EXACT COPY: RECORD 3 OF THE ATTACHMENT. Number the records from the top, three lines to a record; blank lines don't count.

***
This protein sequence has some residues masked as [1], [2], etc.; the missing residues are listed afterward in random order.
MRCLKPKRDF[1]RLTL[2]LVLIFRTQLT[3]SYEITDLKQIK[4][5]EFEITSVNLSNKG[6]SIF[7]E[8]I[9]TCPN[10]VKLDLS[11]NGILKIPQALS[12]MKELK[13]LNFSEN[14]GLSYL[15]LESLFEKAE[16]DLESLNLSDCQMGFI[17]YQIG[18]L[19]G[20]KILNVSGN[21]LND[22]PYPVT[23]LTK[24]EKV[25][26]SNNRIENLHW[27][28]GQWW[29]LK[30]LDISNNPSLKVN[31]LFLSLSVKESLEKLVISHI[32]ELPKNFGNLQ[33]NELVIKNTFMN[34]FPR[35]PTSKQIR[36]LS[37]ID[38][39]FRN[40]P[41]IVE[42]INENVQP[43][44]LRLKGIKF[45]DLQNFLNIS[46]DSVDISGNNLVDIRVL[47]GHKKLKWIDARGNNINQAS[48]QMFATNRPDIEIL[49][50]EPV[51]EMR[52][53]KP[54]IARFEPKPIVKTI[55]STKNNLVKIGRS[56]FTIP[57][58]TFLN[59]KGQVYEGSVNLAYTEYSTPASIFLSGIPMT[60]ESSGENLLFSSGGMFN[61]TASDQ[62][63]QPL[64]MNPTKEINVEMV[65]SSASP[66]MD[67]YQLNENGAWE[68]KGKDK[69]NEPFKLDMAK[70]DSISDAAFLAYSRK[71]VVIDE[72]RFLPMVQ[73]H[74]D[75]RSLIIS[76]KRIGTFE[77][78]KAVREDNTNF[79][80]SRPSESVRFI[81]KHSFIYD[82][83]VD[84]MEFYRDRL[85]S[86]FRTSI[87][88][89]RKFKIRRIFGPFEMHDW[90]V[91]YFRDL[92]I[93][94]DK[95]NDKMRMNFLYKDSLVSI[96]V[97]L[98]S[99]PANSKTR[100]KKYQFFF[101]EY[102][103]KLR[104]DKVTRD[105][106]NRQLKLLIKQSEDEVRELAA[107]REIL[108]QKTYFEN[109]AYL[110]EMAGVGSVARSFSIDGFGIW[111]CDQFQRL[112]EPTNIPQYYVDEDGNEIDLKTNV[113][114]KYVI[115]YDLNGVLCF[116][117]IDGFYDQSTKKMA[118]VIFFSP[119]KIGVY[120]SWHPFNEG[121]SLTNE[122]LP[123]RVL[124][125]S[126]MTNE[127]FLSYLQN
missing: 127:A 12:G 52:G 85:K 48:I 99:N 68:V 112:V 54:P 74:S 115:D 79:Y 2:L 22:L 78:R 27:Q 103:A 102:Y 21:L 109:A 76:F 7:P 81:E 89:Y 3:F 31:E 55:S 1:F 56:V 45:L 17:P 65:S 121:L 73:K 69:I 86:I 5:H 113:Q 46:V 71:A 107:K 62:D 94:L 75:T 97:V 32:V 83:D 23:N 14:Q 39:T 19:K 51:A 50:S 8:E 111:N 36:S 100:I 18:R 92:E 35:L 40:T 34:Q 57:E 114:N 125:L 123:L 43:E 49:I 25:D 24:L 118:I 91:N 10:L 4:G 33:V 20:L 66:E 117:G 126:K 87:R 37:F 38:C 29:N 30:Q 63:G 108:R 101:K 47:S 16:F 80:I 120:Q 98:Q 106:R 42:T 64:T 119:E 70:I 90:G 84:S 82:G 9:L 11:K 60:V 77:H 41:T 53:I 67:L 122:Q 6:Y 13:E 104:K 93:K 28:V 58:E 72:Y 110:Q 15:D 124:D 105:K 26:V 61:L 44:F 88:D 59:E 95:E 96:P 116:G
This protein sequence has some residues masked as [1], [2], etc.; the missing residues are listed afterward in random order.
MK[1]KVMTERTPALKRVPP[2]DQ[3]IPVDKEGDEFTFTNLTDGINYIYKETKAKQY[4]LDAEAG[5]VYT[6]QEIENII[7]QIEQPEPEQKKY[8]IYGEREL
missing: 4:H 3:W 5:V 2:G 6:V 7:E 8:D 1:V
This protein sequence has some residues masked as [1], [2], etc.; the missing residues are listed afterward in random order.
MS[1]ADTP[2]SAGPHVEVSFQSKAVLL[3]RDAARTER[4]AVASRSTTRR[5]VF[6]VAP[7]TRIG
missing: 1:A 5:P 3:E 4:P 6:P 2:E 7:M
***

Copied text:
This protein sequence has some residues masked as [1], [2], etc.; the missing residues are listed afterward in random order.
MS[1]ADTP[2]SAGPHVEVSFQSKAVLL[3]RDAARTER[4]AVASRSTTRR[5]VF[6]VAP[7]TRIG
missing: 1:A 5:P 3:E 4:P 6:P 2:E 7:M